Today, on the way back from Cape Cod, we visit the John F. Kennedy Presidential Library and Museum in Boston.
Just before his assassination on Nov. 22, 1963, President Kennedy began considering the possible location for a future presidential library. He and his family selected a spot in Cambridge. Mass., near where he had lived during his time at Harvard, from which he graduated cum laude in 1940. A year after his death, the family announced that I. M. Pei, then a relatively unknown architect, had been selected to design the library facility. In 1975, after a series of delays and objections from Cambridge residents, the Kennedy family decided to build the library on the site of a former garbage dump in Boston’s Dorchester area, with a view of downtown across Dorchester Bay. The building, designed by Pei, was completed at a cost of about $21 million, and the facility was dedicated by President Jimmy Carter and members of the Kennedy family on Oct. 20, 1979.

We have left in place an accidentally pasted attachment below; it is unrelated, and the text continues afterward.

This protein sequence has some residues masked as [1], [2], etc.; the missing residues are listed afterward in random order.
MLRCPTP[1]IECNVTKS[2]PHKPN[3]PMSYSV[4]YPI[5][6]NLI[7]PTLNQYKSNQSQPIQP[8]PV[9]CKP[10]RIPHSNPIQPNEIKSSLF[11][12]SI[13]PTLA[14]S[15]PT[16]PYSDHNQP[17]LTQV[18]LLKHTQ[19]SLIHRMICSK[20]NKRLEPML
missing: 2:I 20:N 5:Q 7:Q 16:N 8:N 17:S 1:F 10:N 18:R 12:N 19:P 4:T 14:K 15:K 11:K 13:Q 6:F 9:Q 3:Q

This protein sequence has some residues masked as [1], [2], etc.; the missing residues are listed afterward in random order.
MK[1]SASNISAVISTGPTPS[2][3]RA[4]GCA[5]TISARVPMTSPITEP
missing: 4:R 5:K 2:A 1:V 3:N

The John F. Kennedy Presidential Library and Museum, like other presidential libraries, seeks to take people back to the time of the president. It contains a display of appliances from the early 1960s and 1960 campaign memorabilia, including a banner welcoming Kennedy to Indianapolis. Visitors can listen to a once-secret recording of Kennedy and his advisors seeking a peaceful resolution to what became known as the Cuban Missile Crisis. Television monitors highlight some of Kennedy’s most important speeches, including the one on Sept. 12, 1962, at Rice University, explaining his goal of landing a man on the moon by the end of the decade. What most impressed me was the museum’s ability to remember the spirit of optimism and hope that Kennedy and his young family created for the nation, a spirit that is sadly now missing.